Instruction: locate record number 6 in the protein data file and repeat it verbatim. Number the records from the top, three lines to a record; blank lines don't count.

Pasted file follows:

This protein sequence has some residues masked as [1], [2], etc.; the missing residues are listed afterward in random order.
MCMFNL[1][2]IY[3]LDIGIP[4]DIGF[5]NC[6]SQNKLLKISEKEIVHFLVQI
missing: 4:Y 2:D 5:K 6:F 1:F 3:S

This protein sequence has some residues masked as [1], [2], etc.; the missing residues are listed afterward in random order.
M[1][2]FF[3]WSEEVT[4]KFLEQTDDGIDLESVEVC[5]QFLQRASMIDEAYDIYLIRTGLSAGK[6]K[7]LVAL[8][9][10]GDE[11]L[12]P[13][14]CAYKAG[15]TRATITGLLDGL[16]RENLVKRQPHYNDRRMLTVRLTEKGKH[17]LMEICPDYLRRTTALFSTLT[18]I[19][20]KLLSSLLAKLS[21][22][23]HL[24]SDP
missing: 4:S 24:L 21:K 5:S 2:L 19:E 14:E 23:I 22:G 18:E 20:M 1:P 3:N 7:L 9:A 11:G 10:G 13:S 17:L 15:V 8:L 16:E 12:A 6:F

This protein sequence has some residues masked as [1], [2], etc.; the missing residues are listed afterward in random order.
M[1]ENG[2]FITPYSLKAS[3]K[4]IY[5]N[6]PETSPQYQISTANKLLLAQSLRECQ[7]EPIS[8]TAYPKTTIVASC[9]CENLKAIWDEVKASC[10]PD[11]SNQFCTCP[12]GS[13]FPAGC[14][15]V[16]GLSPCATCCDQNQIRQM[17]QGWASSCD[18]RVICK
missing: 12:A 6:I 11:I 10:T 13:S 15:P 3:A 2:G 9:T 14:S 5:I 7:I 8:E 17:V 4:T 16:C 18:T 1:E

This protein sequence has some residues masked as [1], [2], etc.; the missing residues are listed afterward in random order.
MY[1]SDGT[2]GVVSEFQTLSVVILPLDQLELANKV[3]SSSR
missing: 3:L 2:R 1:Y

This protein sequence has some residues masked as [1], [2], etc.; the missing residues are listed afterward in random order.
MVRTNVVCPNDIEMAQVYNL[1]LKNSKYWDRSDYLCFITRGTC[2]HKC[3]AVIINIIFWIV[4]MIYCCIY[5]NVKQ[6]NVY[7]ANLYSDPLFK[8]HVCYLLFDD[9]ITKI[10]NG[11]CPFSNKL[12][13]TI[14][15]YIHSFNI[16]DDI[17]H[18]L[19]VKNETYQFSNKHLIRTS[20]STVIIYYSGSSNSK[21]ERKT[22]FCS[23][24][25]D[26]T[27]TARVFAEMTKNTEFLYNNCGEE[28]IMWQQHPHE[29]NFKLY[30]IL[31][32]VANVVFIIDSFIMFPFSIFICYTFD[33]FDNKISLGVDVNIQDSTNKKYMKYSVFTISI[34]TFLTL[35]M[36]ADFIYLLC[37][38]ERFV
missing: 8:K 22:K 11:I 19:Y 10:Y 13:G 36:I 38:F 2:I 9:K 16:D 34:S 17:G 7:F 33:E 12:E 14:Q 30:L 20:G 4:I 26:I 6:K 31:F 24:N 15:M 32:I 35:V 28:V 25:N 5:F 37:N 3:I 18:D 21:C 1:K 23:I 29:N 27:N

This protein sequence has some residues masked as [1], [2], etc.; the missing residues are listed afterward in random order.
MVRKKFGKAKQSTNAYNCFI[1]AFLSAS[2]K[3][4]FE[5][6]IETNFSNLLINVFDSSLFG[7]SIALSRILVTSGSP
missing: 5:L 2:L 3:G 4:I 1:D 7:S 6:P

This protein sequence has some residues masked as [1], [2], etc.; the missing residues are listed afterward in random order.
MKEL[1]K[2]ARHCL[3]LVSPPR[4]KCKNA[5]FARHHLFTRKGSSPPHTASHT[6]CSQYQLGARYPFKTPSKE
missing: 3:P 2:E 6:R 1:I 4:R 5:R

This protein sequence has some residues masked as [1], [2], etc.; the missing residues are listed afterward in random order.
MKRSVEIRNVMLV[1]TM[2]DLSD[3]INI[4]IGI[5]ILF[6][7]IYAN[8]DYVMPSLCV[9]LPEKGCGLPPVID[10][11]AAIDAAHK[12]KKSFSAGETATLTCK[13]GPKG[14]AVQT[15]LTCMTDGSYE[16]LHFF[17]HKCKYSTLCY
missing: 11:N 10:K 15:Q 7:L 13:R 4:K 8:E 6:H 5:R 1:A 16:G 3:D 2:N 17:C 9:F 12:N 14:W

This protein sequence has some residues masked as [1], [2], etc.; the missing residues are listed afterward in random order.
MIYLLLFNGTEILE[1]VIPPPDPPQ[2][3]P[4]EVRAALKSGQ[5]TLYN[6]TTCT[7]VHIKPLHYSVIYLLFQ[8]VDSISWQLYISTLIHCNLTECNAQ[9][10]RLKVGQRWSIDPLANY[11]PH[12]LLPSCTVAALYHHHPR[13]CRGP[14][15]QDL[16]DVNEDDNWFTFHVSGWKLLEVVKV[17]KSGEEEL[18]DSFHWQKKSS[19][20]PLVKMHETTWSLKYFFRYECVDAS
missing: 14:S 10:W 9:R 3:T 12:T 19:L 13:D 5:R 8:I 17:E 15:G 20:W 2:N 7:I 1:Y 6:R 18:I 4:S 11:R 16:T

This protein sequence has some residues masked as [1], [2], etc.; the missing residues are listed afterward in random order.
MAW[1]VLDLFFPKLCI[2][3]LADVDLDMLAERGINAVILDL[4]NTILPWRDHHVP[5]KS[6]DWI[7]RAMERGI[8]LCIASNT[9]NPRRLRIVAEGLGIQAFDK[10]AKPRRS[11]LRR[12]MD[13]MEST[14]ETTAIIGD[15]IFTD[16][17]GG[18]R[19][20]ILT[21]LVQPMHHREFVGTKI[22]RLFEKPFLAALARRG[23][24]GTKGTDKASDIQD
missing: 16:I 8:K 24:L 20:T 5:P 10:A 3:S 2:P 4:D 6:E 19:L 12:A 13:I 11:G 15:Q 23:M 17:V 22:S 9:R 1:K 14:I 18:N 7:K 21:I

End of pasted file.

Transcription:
This protein sequence has some residues masked as [1], [2], etc.; the missing residues are listed afterward in random order.
MVRKKFGKAKQSTNAYNCFI[1]AFLSAS[2]K[3][4]FE[5][6]IETNFSNLLINVFDSSLFG[7]SIALSRILVTSGSP
missing: 5:L 2:L 3:G 4:I 1:D 7:S 6:P